open space or designated area where sellers display their products in public for customers to patronize. A marketplace is an online platform where multiple sellers can meet and make transactions for products and services with multiple buyers without the intervention of the marketplace operator.
In its broadest sense, a marketplace is any designated location where sellers and buyers can perform transactions. It can be a market square, retail outlets, food halls, farmer's markets, warehouse clubs, flea markets, etc. This type of marketplace is known as a traditional marketplace. In this type of marketplace, the buyer meets the seller in person to talk about the product, bargain price, and in some cases, make delivery arrangements.
In the e-commerce industry, a marketplace is also known as an e-marketplace or online marketplace. It is a kind of e-commerce website where multiple third-party sellers exchange items to customers. They provide product or service information for curated customers to make informed choices before purchasing the product. The marketplace operator does not own any physical product, maintain inventory, write product descriptions, images, or handle logistics. Instead, they act as a digital intermediary, connecting sellers with potential buyers to efficiently conduct transactions. As an online marketplace seller, you receive a dedicated space where you can list and manage orders. The marketplace operator is in charge of running promotions and driving customers to products on the platform.
A marketplace owner uses different monetization models to generate revenue.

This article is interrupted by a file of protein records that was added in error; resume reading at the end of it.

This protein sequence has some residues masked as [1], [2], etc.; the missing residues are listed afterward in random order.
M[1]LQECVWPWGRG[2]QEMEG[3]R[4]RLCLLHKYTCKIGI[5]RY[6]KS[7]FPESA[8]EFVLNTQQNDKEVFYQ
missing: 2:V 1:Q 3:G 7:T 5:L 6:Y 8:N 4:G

- Subscription-based model: here, you make money by charging the sellers on your platform regularly for accessing the marketplace.
- Commission model: in this model, you either charge the seller, buyer, or both a fixed fee or percentage as commission from each verified sale.
- Sign-up fees: as the name suggests, you charge the vendors a one-time fee when they apply to sell through your platform.
- Product listing fees: in this model, you charge your vendors a fixed amount for each product they put for sale on your marketplace.
Real World Example of a Marketplace
Amazon Marketplace—or simply, Amazon.com—sells consumer, industrial, and business products. When you search for a product, you see available options from sellers who have listed their products on the marketplace. Amazon earns money by charging a commission for each verified purchase. When you order a product, Amazon processes the payment and deducts its commission from the sale. It then sends the order to the vendor, who handles logistics and delivers the product to your preferred location.
Another real-world example of a marketplace is Fiverr. Fiverr is a platform where freelancers offer their services to customers worldwide. On Fiverr, you can search for a wide range of freelance services, including graphic design, website design, digital marketing, copywriting, scriptwriting, and many more. When you order a service from a vendor, you pay in advance for the service. Fiverr holds the funds until the vendor completes your order before sending them the money. Fiverr operates a commission-based model and charges both the vendor and the buyer a fee for processing transactions.